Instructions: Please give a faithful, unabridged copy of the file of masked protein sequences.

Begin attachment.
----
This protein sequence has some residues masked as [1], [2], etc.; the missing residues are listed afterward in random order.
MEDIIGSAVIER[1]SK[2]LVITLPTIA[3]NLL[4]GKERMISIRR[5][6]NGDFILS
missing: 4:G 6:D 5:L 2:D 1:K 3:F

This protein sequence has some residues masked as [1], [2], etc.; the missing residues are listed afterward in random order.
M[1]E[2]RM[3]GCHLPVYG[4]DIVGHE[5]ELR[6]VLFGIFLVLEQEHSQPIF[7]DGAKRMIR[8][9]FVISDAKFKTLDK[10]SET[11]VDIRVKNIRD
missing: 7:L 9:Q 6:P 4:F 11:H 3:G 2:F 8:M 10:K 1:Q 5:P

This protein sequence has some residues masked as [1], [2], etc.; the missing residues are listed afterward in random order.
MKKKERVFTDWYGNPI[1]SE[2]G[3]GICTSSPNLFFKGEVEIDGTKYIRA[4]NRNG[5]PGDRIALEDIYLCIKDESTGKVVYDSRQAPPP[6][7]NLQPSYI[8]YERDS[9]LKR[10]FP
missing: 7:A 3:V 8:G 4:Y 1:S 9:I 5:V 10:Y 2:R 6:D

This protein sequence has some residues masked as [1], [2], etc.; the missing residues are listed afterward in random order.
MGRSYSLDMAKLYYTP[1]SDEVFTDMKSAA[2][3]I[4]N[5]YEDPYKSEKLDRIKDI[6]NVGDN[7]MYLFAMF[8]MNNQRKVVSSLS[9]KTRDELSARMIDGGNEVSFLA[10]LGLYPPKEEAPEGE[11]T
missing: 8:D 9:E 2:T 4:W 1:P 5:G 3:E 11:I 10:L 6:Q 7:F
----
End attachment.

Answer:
This protein sequence has some residues masked as [1], [2], etc.; the missing residues are listed afterward in random order.
MEDIIGSAVIER[1]SK[2]LVITLPTIA[3]NLL[4]GKERMISIRR[5][6]NGDFILS
missing: 4:G 6:D 5:L 2:D 1:K 3:F

This protein sequence has some residues masked as [1], [2], etc.; the missing residues are listed afterward in random order.
M[1]E[2]RM[3]GCHLPVYG[4]DIVGHE[5]ELR[6]VLFGIFLVLEQEHSQPIF[7]DGAKRMIR[8][9]FVISDAKFKTLDK[10]SET[11]VDIRVKNIRD
missing: 7:L 9:Q 6:P 4:F 11:H 3:G 2:F 8:M 10:K 1:Q 5:P

This protein sequence has some residues masked as [1], [2], etc.; the missing residues are listed afterward in random order.
MKKKERVFTDWYGNPI[1]SE[2]G[3]GICTSSPNLFFKGEVEIDGTKYIRA[4]NRNG[5]PGDRIALEDIYLCIKDESTGKVVYDSRQAPPP[6][7]NLQPSYI[8]YERDS[9]LKR[10]FP
missing: 7:A 3:V 8:G 4:Y 1:S 9:I 5:V 10:Y 2:R 6:D

This protein sequence has some residues masked as [1], [2], etc.; the missing residues are listed afterward in random order.
MGRSYSLDMAKLYYTP[1]SDEVFTDMKSAA[2][3]I[4]N[5]YEDPYKSEKLDRIKDI[6]NVGDN[7]MYLFAMF[8]MNNQRKVVSSLS[9]KTRDELSARMIDGGNEVSFLA[10]LGLYPPKEEAPEGE[11]T
missing: 8:D 9:E 2:T 4:W 1:P 5:G 3:E 11:I 10:L 6:Q 7:F